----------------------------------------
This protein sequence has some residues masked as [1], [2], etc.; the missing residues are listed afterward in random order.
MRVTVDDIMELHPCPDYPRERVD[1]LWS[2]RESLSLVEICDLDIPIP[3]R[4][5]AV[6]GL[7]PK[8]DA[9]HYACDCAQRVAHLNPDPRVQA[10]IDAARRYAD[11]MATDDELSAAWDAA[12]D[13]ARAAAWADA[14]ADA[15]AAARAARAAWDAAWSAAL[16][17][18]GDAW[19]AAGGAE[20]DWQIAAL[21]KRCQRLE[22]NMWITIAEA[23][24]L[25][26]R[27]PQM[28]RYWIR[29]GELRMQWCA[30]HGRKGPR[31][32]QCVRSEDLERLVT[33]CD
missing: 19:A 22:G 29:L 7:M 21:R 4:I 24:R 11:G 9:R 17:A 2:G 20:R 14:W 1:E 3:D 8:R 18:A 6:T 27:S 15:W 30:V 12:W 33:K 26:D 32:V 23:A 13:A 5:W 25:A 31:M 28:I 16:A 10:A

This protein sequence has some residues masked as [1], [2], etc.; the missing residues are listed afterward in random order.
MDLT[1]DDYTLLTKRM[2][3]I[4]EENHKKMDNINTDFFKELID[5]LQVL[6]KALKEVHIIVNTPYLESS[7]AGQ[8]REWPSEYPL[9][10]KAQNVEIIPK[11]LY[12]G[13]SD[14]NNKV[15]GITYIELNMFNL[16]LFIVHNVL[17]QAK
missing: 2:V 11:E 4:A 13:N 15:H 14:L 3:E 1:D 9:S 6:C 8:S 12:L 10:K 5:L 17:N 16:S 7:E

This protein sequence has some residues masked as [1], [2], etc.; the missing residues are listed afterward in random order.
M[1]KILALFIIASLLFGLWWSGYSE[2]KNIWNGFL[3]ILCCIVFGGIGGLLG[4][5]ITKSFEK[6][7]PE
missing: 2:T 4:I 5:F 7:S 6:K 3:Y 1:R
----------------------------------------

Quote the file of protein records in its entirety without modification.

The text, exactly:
This protein sequence has some residues masked as [1], [2], etc.; the missing residues are listed afterward in random order.
MRVTVDDIMELHPCPDYPRERVD[1]LWS[2]RESLSLVEICDLDIPIP[3]R[4][5]AV[6]GL[7]PK[8]DA[9]HYACDCAQRVAHLNPDPRVQA[10]IDAARRYAD[11]MATDDELSAAWDAA[12]D[13]ARAAAWADA[14]ADA[15]AAARAARAAWDAAWSAAL[16][17][18]GDAW[19]AAGGAE[20]DWQIAAL[21]KRCQRLE[22]NMWITIAEA[23][24]L[25][26]R[27]PQM[28]RYWIR[29]GELRMQWCA[30]HGRKGPR[31][32]QCVRSEDLERLVT[33]CD
missing: 19:A 22:G 29:L 7:M 21:R 4:I 24:R 11:G 9:R 17:A 2:G 20:R 14:W 1:E 3:D 8:R 18:A 6:T 27:S 15:W 30:V 12:W 33:K 26:D 32:V 23:A 13:A 5:W 25:A 31:M 28:I 16:A 10:A

This protein sequence has some residues masked as [1], [2], etc.; the missing residues are listed afterward in random order.
MDLT[1]DDYTLLTKRM[2][3]I[4]EENHKKMDNINTDFFKELID[5]LQVL[6]KALKEVHIIVNTPYLESS[7]AGQ[8]REWPSEYPL[9][10]KAQNVEIIPK[11]LY[12]G[13]SD[14]NNKV[15]GITYIELNMFNL[16]LFIVHNVL[17]QAK
missing: 2:V 11:E 4:A 13:N 15:H 14:L 3:E 1:D 9:S 6:C 8:S 12:L 10:K 5:L 17:N 16:S 7:E

This protein sequence has some residues masked as [1], [2], etc.; the missing residues are listed afterward in random order.
M[1]KILALFIIASLLFGLWWSGYSE[2]KNIWNGFL[3]ILCCIVFGGIGGLLG[4][5]ITKSFEK[6][7]PE
missing: 2:T 4:I 5:F 7:S 6:K 3:Y 1:R